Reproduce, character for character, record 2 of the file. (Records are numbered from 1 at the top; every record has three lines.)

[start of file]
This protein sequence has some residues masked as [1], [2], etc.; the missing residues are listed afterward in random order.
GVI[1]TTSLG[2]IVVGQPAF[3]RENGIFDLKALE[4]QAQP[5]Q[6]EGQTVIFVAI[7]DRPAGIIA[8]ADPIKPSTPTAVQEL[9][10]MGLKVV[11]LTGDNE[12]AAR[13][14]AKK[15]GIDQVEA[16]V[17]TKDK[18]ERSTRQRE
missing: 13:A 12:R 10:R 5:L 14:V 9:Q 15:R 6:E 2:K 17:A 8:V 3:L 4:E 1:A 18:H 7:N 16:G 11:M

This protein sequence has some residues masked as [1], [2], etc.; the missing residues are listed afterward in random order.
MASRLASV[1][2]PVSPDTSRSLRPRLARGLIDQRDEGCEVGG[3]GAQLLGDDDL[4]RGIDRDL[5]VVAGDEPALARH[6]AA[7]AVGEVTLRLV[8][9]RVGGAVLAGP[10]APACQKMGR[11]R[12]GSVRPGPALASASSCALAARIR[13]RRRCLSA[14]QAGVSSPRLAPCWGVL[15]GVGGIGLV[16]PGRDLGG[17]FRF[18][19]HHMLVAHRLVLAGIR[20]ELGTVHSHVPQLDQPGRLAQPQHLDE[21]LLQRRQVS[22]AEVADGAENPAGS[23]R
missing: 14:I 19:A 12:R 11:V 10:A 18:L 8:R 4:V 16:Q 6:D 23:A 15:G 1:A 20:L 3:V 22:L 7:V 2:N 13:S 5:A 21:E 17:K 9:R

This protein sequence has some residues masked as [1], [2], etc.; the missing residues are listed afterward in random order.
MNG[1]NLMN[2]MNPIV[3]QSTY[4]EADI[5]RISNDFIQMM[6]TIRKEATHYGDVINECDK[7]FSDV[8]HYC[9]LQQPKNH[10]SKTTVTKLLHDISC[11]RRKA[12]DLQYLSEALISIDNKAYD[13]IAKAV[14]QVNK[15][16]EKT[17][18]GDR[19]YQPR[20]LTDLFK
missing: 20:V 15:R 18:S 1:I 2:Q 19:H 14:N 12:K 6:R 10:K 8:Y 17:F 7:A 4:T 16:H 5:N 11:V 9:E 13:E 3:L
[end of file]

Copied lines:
This protein sequence has some residues masked as [1], [2], etc.; the missing residues are listed afterward in random order.
MASRLASV[1][2]PVSPDTSRSLRPRLARGLIDQRDEGCEVGG[3]GAQLLGDDDL[4]RGIDRDL[5]VVAGDEPALARH[6]AA[7]AVGEVTLRLV[8][9]RVGGAVLAGP[10]APACQKMGR[11]R[12]GSVRPGPALASASSCALAARIR[13]RRRCLSA[14]QAGVSSPRLAPCWGVL[15]GVGGIGLV[16]PGRDLGG[17]FRF[18][19]HHMLVAHRLVLAGIR[20]ELGTVHSHVPQLDQPGRLAQPQHLDE[21]LLQRRQVS[22]AEVADGAENPAGS[23]R
missing: 14:I 19:A 12:R 11:V 10:A 18:L 8:R 4:V 16:Q 6:D 23:A 15:G 1:A 20:L 3:V 22:L 7:V 2:N 13:S 5:A 21:E 17:K 9:R